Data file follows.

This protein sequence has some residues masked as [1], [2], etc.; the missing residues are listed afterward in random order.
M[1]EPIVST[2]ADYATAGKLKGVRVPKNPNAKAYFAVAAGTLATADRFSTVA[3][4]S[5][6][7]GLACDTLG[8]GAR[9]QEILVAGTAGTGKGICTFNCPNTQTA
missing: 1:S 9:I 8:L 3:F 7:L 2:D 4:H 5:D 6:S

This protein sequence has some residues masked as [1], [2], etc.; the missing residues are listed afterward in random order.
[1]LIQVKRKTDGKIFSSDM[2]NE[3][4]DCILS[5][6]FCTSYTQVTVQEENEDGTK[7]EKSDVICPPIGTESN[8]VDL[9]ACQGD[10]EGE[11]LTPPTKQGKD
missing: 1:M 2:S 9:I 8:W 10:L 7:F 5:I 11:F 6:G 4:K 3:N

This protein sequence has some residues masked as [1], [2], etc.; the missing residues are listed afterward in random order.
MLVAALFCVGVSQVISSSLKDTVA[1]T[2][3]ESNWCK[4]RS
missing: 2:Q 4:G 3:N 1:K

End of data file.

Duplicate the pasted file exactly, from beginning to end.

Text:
This protein sequence has some residues masked as [1], [2], etc.; the missing residues are listed afterward in random order.
M[1]EPIVST[2]ADYATAGKLKGVRVPKNPNAKAYFAVAAGTLATADRFSTVA[3][4]S[5][6][7]GLACDTLG[8]GAR[9]QEILVAGTAGTGKGICTFNCPNTQTA
missing: 1:S 9:I 8:L 3:F 7:L 2:D 4:H 5:D 6:S

This protein sequence has some residues masked as [1], [2], etc.; the missing residues are listed afterward in random order.
[1]LIQVKRKTDGKIFSSDM[2]NE[3][4]DCILS[5][6]FCTSYTQVTVQEENEDGTK[7]EKSDVICPPIGTESN[8]VDL[9]ACQGD[10]EGE[11]LTPPTKQGKD
missing: 1:M 2:S 9:I 8:W 10:L 7:F 5:I 11:F 6:G 4:K 3:N

This protein sequence has some residues masked as [1], [2], etc.; the missing residues are listed afterward in random order.
MLVAALFCVGVSQVISSSLKDTVA[1]T[2][3]ESNWCK[4]RS
missing: 2:Q 4:G 3:N 1:K